Lawsuit from Karuk Tribe, conservation groups officially stops Orleans timber harvest
The Karuk Tribe continues to be upset over the Six Rivers National Forest's handling of an Orleans timber harvest after a federal judge ordered the forest service to develop a remedial plan for the project.
U.S. District Judge William Alsup issued a ruling this week, denying most of the complaints against the service -- brought in a lawsuit from the tribe and several conservation groups -- while also acknowledging that the service violated the National Historic Preservation Act by “failing to adequately implement preventative mitigation measures.”
The claim -- filled in May 2010 by the Karuk Tribe, Klamath-Siskiyou Wildlands Center, Environmental Protection Information Center and Klamath Forest Alliance -- alleged that despite three years of discussions and dispute mediation over the fuels plan, Six Rivers breached a wide range of guidelines regarding sacred sites and wildlife when the project actually went into effect.
The tribe's natural resources director, Leaf Hillman, who is also a Karuk ceremonial leader in Orleans, admonished Six Rivers Supervisor Tyrone Kelley in a press release sent out Thursday.
”Supervisor Kelley has no respect for this community or native cultures as is evidenced by their actions on the ground,” Hillman said in the release. “With this court order we are hopeful that we can move forward to provide fire protection for our communities without sacrificing our sacred sites.”
According to the ruling, the service has until Aug. 1 to submit a plan, and the plaintiffs will have two weeks after it's submitted to comment. The next court date is scheduled for Sept. 1.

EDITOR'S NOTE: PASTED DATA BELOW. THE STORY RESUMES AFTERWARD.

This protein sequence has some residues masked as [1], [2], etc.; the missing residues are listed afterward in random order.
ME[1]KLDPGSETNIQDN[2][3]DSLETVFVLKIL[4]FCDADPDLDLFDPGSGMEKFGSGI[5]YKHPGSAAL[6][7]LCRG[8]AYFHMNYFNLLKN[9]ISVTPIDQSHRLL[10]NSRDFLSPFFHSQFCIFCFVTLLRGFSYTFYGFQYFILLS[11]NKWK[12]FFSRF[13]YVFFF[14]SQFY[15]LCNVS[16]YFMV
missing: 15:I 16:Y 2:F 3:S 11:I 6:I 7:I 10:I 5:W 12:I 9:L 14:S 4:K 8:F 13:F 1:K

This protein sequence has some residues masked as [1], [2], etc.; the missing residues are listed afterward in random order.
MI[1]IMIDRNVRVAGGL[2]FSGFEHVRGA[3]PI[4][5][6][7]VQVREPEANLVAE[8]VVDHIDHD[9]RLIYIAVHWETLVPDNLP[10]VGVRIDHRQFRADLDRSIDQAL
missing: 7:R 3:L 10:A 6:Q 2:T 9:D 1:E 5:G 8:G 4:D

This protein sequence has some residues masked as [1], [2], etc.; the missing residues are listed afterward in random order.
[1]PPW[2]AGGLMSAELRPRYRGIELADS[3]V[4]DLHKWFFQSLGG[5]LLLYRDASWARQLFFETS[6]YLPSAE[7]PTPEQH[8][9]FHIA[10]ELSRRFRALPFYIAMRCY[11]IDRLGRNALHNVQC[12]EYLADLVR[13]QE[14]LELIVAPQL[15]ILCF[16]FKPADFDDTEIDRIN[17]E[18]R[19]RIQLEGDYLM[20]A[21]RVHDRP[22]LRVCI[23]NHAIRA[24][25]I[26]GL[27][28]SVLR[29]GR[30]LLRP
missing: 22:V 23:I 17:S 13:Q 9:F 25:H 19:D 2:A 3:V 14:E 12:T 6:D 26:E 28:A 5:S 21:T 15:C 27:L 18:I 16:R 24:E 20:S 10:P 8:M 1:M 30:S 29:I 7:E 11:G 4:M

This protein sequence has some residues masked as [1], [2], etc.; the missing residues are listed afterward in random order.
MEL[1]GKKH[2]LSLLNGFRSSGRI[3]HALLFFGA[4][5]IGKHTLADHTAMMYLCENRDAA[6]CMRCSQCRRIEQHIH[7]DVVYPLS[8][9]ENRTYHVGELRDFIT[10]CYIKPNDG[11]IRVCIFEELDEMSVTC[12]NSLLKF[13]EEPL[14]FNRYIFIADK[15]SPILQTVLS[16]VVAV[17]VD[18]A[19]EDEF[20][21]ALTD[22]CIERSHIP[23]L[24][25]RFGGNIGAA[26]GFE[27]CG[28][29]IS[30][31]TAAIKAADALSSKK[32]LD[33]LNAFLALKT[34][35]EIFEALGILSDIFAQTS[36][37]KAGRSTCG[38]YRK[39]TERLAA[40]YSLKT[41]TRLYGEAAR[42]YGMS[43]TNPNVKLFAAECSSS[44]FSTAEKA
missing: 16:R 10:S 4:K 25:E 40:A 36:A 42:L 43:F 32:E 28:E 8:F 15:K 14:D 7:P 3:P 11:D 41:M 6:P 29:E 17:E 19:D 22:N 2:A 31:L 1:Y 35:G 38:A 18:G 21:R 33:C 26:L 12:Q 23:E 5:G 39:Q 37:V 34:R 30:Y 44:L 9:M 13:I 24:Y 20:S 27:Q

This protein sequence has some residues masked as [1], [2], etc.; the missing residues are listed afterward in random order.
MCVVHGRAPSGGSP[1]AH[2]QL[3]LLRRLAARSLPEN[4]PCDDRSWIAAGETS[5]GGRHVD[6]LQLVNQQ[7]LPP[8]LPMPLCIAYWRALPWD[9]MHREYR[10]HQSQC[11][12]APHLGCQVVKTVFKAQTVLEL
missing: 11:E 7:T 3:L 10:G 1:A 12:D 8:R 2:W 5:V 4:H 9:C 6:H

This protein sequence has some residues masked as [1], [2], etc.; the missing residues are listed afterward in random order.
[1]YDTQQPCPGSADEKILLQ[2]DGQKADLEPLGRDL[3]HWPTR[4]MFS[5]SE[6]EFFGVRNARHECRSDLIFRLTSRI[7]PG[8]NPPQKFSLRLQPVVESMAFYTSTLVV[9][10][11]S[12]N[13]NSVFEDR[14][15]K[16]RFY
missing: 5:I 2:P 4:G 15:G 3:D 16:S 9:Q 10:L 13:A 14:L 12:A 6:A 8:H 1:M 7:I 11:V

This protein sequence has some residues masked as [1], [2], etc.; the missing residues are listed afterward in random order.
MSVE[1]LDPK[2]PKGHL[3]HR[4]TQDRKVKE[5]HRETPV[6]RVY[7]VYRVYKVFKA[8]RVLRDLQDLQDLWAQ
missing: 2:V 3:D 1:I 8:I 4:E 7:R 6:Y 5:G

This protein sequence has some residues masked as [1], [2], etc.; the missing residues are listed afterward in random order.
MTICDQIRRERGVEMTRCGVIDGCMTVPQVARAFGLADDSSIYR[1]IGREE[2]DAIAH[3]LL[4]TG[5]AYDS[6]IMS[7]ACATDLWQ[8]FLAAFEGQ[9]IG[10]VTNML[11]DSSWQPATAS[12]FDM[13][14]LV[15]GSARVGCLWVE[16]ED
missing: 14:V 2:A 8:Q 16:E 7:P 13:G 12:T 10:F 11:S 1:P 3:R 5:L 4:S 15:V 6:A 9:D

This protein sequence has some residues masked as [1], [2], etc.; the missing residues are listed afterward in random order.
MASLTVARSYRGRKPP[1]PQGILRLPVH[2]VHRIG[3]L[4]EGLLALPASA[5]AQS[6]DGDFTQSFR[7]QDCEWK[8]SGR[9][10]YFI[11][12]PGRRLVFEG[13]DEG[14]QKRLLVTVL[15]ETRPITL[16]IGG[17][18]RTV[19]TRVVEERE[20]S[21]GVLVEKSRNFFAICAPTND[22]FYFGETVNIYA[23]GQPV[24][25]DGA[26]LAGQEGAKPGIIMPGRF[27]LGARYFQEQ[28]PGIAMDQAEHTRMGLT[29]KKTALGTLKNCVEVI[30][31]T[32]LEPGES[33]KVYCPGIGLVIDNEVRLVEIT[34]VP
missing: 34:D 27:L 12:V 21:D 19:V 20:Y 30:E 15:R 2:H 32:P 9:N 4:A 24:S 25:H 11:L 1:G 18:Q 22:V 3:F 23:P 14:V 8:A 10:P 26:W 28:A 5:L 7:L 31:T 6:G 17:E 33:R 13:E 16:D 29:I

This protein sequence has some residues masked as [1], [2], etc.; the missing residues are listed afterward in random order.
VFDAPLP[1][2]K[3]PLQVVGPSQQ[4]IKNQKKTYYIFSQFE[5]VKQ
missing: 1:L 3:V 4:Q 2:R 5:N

Kelley said he is hoping to meet with tribes this month to discuss solutions.
”We're looking forward to working with the tribes,” he said Friday. “I have great respect for their heritage and resources, so I was a little surprised by (Hillman's comment), but sometimes we see things differently.”
The Orleans Community Fuels Reduction program was launched in 2006 with the intent of helping to protect the little town of Orleans from wildfires on the adjacent forest land. The planned 2,698-acre project was meant to remove fire-prone forest material, reduce the density of some forest stands to promote wildlife diversity and enhance the Panamniik World Renewal Ceremonial District, which is eligible for national historic designation.
When logging began, the tribe claimed the details regarding protection of sacred sites were being ignored by contractors. Activists even blocked a logging road in December, and Kelley went to Orleans to address the issues and called a temporary stop to the operation while the issues are worked out.
The plaintiffs sued over a portion of the plan, alleging violations of the National Historic Preservation Act, the National Environmental Policy Act, the National Forest Management Act and the Healthy Forests Restoration Act. According to the ruling, Alsup concludes that many of the violations are unsubstantiated, but he did agree that there may not have been adequate communication during the implementation process.
”Without determining whether sloppiness, poor decision-making or improper motivations might explain the communication failure, this order finds that the set of communication methods adopted by defendants was not adequate to inform (the contractor) Timber Products that certain preventative mitigation measures were imperative,” Alsup wrote.